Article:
One of the easiest ways to do this is to request automatic alerts when people doing similar research upload their work. “You add keywords connected to your project and profile, and receive alerts when someone using related keywords uploads material.”
Apart from following other researchers, ResearchGate members can ask the community for input on their work. From Estie’s experience, the response has not been overwhelming. She uploaded her research proposal in February 2018 and has had four reads so far but no specific responses.
She does not find this discouraging. “Once I have completed my first chapter in the near future, I’m sure I’ll be able to use ResearchGate and its functionalities much more to my advantage.”
Answers are easy, says Dana; the questions make up the ‘art’
Twelve years ago, Dana Gampel became the first Da Vinci Institute student to graduate with a PhD. Today, she is still closely affiliated to The Institute because, like its namesake Leonardo, it continues to be relevant.
“Da Vinci is one of my superheroes. He made art to better understand the world and to inspire the world to engage its elements more creatively. He participated in autopsies to understand how the body worked and designed the Vitruvian Man to teach artists and architects about perspective,” says Dana. “Applied knowledge was the crux of Leonardo’s thinking and applied knowledge is what sets The Da Vinci Institute apart.”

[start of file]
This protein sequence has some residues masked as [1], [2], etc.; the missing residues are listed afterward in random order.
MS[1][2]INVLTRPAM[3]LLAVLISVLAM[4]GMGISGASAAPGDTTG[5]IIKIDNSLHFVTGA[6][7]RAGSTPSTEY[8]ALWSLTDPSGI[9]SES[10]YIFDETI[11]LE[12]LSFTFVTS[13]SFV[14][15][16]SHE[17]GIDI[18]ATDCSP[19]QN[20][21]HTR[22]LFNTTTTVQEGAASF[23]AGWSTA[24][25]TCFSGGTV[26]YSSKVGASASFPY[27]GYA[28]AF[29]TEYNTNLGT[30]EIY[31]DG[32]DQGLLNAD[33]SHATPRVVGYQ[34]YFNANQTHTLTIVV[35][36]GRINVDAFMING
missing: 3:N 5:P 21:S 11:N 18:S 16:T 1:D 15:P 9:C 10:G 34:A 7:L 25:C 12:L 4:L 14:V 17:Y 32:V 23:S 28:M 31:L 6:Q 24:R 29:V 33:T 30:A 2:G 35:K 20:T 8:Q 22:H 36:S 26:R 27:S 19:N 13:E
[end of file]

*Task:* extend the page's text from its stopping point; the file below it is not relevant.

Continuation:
Dana, head of Eskom’s Strategic Intelligence and Analysis unit and CEO of her own company, Atum Strategy Consulting, says The Da Vinci Institute is one of only a few higher education institutions who are actively working with the application of knowledge.
“We don’t need new ways to do algebra and geometry. We need to apply algebra and geometry,” she says. “I want students of Da Vinci to come out and apply knowledge for innovation. That’s what they are taught here, that’s why we are relevant and that’s why I am very proud to be affiliated with The Institute.”
Conventions make for lazy thinking
Dana says anyone hoping to receive a template from Da Vinci on how to apply knowledge is likely to be disappointed. “Conventional practice in business today increasingly relies on templates and ’best practice’. I think these conventions make us lazy and lower the bar. You’ve got to think creatively. That’s hard and it’s uncomfortable … and from that difficult space, innovation and insight usually emerge.”